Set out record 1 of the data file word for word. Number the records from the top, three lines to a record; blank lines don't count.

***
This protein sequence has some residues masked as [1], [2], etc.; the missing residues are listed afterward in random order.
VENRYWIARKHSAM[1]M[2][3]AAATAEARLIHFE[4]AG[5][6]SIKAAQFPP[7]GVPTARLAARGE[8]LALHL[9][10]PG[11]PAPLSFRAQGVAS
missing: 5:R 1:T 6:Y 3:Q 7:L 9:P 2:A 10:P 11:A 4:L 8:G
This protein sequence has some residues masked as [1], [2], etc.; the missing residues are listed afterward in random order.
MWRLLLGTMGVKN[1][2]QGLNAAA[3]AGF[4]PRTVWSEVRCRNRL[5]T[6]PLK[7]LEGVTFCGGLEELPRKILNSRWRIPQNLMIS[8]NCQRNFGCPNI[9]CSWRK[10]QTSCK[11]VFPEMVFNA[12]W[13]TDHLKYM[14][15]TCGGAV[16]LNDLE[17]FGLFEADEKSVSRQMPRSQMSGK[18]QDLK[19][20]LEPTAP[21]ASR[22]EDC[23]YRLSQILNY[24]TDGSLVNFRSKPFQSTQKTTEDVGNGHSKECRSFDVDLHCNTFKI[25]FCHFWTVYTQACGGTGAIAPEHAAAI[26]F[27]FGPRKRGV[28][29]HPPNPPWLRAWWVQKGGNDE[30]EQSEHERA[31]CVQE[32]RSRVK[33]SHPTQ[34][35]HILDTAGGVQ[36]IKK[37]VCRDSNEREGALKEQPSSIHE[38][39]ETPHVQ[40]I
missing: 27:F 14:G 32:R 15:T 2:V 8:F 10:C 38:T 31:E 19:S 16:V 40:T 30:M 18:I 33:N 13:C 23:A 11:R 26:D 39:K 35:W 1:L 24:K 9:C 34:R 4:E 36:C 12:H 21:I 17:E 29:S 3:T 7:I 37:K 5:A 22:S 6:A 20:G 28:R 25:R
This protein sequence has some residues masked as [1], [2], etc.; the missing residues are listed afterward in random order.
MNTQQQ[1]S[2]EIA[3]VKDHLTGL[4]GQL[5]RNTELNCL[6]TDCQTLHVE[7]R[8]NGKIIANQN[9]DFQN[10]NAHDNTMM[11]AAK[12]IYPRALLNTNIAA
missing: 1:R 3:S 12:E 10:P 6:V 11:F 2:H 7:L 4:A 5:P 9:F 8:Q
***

This protein sequence has some residues masked as [1], [2], etc.; the missing residues are listed afterward in random order.
VENRYWIARKHSAM[1]M[2][3]AAATAEARLIHFE[4]AG[5][6]SIKAAQFPP[7]GVPTARLAARGE[8]LALHL[9][10]PG[11]PAPLSFRAQGVAS
missing: 5:R 1:T 6:Y 3:Q 7:L 9:P 2:A 10:P 11:A 4:L 8:G